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14 of 14 people found the following review helpful
4.0 out of 5 stars Christie at her best
Fans of Christie have marvelled at the 'quaint english country village with a dark secret' stories that we have known and loved for years. What a delightful departure in the ABC Murders. A brutal serial killer goades Hercule Poirot with clues as to the next victim, but he always arrives too late to save them. Why has the killer chosen to write to Hercule Poirot? What...
Published on 21 Feb. 2001

versus
3.0 out of 5 stars Good but not great
The style of writing is actually very modern, almost like a film where the action cuts away to give glimpses of the apparent criminal. The twist at the end was good but I didn't enjoy this as much as some of the other poirot books.
Published 10 months ago by Andy Bruce


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14 of 14 people found the following review helpful
4.0 out of 5 stars Christie at her best, 21 Feb. 2001
By A Customer
Fans of Christie have marvelled at the 'quaint english country village with a dark secret' stories that we have known and loved for years. What a delightful departure in the ABC Murders. A brutal serial killer goades Hercule Poirot with clues as to the next victim, but he always arrives too late to save them. Why has the killer chosen to write to Hercule Poirot? What have the victims got in common? When will the killer strike again? A very clever and thoroughly enjoyable read.
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5 of 5 people found the following review helpful
5.0 out of 5 stars The ABC Murders, 24 Aug. 2012
By 
S Riaz "S Riaz" (England) - See all my reviews
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This review is from: The ABC Murders (Poirot) (Hercule Poirot Series Book 13) (Kindle Edition)
This is one of the most interesting Poirot mysteries. It is 1935 and Hastings has returned from Argentina to visit - will he and Poirot get to hunt a murderer again? Poirot is concerned by an anonymous letter he has received, stating, "look out for Andover, on the 21st of the month." It is signed simply, "ABC". When an elderly woman, named Ascher, is found murdered in her little newsagent shop, Poirot and Hastings become involved in a case which is different to any they have faced before. It seems a homicidal maniac is striking victims at random, based only on the first letters of their name and the place that they live. An ABC railway guide is always placed on or near the vitim. As the bodies mount, the families and friends of the victims propose working with Poirot, to help solve the case.

This novel shows why Agatha Christie is still the best crime writer of all time. The book may be set in the 1930's, but she has such an understanding of human nature and her plot and characters all stand the test of time. Her books never drag, are always immensely readable and Poirot - well, he is simply the best fictional detective ever created. Enjoy!
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5 of 5 people found the following review helpful
5.0 out of 5 stars Very unusual Christie story. Brilliant!, 4 Jan. 2011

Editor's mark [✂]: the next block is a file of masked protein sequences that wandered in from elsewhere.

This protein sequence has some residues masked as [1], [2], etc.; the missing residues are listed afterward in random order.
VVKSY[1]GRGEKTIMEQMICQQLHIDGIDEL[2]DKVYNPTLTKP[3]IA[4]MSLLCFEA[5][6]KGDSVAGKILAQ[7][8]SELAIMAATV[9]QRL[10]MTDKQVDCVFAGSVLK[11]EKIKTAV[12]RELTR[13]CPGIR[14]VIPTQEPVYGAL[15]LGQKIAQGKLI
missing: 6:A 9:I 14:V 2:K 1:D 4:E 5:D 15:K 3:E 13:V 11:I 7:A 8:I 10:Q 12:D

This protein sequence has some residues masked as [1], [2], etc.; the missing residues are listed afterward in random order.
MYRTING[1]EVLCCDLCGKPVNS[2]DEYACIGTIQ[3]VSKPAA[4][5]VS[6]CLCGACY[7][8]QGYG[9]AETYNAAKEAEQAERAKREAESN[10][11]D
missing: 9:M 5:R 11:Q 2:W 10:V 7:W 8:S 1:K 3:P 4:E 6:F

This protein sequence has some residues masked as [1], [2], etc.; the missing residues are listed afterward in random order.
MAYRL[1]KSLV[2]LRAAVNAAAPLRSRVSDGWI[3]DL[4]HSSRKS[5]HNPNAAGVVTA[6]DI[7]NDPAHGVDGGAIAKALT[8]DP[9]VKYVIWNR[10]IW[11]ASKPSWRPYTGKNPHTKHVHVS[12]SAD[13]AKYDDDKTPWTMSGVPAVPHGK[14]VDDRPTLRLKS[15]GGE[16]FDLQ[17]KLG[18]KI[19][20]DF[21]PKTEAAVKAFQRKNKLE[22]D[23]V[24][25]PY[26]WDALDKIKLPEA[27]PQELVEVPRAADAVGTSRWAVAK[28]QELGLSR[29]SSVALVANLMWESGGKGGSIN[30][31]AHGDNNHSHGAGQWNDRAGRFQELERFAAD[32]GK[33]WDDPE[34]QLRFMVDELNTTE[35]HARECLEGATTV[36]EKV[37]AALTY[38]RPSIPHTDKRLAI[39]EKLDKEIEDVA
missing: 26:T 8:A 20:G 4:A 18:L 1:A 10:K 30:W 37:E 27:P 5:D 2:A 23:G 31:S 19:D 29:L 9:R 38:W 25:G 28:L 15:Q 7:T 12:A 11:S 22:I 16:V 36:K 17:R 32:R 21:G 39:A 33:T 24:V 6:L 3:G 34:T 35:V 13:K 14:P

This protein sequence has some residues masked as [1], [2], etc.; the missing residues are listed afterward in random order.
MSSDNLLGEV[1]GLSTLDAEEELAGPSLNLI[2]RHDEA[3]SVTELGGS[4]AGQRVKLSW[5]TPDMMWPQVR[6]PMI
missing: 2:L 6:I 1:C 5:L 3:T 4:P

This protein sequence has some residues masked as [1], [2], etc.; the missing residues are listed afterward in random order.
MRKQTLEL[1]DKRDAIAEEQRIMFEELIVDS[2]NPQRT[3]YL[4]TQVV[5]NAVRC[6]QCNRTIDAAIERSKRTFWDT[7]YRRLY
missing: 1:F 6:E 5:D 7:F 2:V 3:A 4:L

An unknown person challenges Poirot to solve murders of unconnected people by means of a series of letters, one letter sent before each murder.

A tobacconist with the initials A.A. is duly murdered in Andover and a waitress with the initials B.B. is strangled at Bexhill-on-Sea a month later. Poirot receives a third letter threatening a third murder in Churston, Devon.

How far will the series of murders continue before Poirot discovers the killer's identity and the reason for the murderous procession through the alphabet?

ABC Murders is brilliantly original, unusual and inspirational for many similar serial-crime stories of other UK and US crime writers, and noteworthy for a concise masterpiece of exposition by Poirot near the story's end on the rationale behind serial murder and the reasons why this series was different.

Quite simply, brilliant! So too is the TV equivalent featuring David Suchet which, along with other episodes, painstakingly reproduces much 1930s period detail.
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16 of 17 people found the following review helpful
5.0 out of 5 stars The best Poirot I have read., 6 Jun. 2001
By 
W. O'NEILL "Sochalien anglais" (Wirral, England.) - See all my reviews
(REAL NAME)   
A fiendish puzzle, revolving around a series of totally random alphabetical murders and a sinister calling card of an ABC railway guide. Poirot has to be at this best to solve this superb mystery. The plot is exciting and the twists will keep you going right up to the end.
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5 of 5 people found the following review helpful
5.0 out of 5 stars Classic Christie!, 8 Aug. 2007
This is one of my favourite Agatha Christie Poirot mysteries. A great story that is very cleverly written to misdirect you as to 'whodunnit' leading to a satisfying ending where Poirot reveals all. For crime fiction fans this is well worth reading.
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11 of 12 people found the following review helpful
5.0 out of 5 stars Imaginative, 12 Mar. 2007
By 
Saturnicus "Saturnicus" (Scotland) - See all my reviews
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This is Dame Agatha at her best. A series of apparently motiveless murders connected only by the victim's initials, and copies of the "ABC of London" being left at the scene of the crimes. The readers attention is kept to the end. Certainly not a time waster for Christie fans. An enduring classic.
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1 of 1 people found the following review helpful
5.0 out of 5 stars The ABC Murders, 29 Oct. 2014
By 
Damaskcat (UK) - See all my reviews